Ontario does provide some public drug coverage to its citizenry and of course many employers provide benefit coverage as well. For the mentally ill, things run a little thinner than we like. The Toronto Star offers the final part in a series on the individual costs of mental health care at this link:
image: Nancy L. Stockdale via Flickr/CC
image: GM Wellness via Flickr/CC
Let’s see if we have this straight. A social security benefit program accidentally pays too much to a group of senior citizens for a stretch of time. Sociology and psychology types race in to study the seniors. What’d they find? Less dementia.
Senior citizens study: how money makes for better brain functioning
NPR ONE audio 3:14
image: Gianni Dominici
A new medical school in Texas takes aim at the societal underpinnings of poverty and social difficulty. And get this, it does so with support from the Federal Reserve Bank of Dallas.
In Texas, cross-sector partnerships to fight suburban poverty
image: Jeremy Keith via Flickr/CC
Good news, even as winter approaches: in 2017 Ontario can expect to see a basic income pilot project. Hopefully that means that Canada’s largest province is on the path to adopting a benefit regime that will truly secure its people against poverty. We’ve been sold on the idea of a universal right to an income for as long as we can remember. It seems to us that nearly every form of social difficulty could be improved upon if nobody in this society was below a certain level. On the other hand, we could indeed be looking at yet another ‘cycle of consultation’. You know, another rationalised round of reportage, fact gathering and public hearings that kick the issue of poverty down the road and toward the next election. Public pressure might make all the difference, though.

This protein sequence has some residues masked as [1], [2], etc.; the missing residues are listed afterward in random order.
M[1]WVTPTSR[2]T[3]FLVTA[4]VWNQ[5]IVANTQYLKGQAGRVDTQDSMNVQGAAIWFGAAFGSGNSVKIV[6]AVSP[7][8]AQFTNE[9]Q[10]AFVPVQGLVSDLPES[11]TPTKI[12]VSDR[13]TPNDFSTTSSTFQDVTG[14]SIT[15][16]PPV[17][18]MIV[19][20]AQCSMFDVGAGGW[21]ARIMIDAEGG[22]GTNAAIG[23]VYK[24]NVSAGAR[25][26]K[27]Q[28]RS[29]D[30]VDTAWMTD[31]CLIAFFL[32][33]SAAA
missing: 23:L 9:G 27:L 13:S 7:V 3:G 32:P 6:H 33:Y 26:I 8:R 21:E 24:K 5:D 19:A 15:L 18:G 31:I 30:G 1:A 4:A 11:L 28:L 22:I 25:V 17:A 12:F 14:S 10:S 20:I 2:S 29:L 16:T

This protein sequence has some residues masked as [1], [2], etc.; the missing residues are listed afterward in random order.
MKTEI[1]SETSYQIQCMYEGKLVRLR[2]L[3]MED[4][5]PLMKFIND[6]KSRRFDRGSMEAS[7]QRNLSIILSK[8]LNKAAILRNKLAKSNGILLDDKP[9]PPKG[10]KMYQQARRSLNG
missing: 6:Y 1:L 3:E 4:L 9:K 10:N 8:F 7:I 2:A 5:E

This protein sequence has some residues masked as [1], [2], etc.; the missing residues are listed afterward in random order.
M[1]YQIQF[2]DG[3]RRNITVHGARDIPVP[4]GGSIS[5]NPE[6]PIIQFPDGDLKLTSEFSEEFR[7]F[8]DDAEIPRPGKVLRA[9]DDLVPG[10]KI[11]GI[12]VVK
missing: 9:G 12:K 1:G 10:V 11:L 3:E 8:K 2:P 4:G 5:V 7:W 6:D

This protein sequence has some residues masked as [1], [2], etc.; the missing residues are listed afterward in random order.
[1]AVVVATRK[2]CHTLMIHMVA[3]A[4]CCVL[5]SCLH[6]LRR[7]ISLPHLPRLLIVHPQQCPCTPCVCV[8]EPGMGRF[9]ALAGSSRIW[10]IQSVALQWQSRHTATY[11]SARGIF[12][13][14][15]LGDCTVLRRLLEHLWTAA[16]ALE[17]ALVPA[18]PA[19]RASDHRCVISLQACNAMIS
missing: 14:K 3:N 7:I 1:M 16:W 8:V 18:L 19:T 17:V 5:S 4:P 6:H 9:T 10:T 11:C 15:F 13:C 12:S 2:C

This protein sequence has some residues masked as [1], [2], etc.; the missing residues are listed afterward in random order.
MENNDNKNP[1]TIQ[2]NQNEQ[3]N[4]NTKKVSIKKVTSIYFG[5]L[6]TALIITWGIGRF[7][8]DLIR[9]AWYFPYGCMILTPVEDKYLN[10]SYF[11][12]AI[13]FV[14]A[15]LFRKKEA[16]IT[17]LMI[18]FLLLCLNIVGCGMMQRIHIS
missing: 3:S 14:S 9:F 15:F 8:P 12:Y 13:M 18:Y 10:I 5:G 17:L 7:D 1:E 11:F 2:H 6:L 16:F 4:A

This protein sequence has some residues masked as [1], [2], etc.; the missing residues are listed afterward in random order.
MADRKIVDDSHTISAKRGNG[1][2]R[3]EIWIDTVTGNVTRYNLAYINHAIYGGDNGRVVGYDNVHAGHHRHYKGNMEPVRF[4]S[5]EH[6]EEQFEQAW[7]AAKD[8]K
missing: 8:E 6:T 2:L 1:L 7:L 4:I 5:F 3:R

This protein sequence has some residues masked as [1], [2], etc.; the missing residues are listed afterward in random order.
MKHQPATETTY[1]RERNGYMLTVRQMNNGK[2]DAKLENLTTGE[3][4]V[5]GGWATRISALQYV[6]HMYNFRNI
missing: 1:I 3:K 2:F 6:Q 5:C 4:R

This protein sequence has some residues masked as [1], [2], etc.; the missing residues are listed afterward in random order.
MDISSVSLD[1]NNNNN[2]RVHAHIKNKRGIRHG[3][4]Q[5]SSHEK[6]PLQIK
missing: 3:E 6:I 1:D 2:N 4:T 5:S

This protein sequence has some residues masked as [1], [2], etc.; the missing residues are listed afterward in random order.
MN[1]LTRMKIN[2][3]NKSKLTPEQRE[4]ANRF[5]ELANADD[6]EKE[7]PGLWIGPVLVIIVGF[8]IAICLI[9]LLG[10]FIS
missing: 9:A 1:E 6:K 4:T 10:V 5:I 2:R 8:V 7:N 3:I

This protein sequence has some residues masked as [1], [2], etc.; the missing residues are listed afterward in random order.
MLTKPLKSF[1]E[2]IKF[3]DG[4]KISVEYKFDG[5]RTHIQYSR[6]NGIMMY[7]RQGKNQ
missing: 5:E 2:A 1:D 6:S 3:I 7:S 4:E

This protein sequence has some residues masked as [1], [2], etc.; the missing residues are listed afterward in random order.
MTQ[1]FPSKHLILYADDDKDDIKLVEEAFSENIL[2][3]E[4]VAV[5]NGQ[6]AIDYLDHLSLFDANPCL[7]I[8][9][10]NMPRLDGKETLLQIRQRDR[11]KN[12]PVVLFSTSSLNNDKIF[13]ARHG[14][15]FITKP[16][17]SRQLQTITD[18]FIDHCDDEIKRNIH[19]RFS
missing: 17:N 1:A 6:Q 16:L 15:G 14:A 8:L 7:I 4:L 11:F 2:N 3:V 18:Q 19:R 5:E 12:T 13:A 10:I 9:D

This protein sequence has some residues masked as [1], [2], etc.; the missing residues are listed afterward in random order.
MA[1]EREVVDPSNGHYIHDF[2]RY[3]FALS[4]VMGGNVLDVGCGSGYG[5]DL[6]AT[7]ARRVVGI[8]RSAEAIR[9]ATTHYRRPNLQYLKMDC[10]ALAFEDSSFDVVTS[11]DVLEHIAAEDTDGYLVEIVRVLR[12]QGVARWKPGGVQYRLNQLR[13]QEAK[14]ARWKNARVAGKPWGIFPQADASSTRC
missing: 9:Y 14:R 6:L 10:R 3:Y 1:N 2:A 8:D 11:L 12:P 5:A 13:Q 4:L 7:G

Extra bonus: it would seem a good way to innoculate our society against the rise of Trumpist-style influences, a comprehensive ticket to change for the better. This winter thoughts of a basic income will be keeping the staff at suburban-poverty.com feeling warm inside.
Basic income pilot consultation
Basic income can reduce food insecurity and improve health
University of Toronto Faculty of Medicine
image: chuddlesworth via Flickr/CC
We all love life, right? That’s why longevity is such a sensible measure of the quality of life in a given place. Gaps in longevity data emerge into view quickly thanks to such things as gender and occupation. Ideally, a well off society should find these gaps moderate and when in the right frame of mind it might even challenge these gaps, seek to close them up. A new medical study reinforces our understanding of the role of income in determining longevity with the finding that in Canada high income men are starting to outlive low income women. The incomes of Canada’s richer males is more powerful than the natural characteristic of women to outlive men.
Did you just say ‘holy shit’? We did.
High income men now outliving low income women, study finds
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Visiting someone in a hospital by car, let alone attending one for health services over time, was starting to involve some rather stiff user fees for parking. In the world of mandatory driving and low incomes, the lifting of this burden is a good thing.
Ontario making hospital parking more affordable. Rates cut in half for frequent visitors to hospitals
image: Alex Block via Flickr/CC
Anxiety and depression cost Canada’s economy in a big way. Lost hours and lost productivity is extracted from reinvestment in businesses, and from profits and wages.
Employers, please wake up to this $50 billion dollar thing.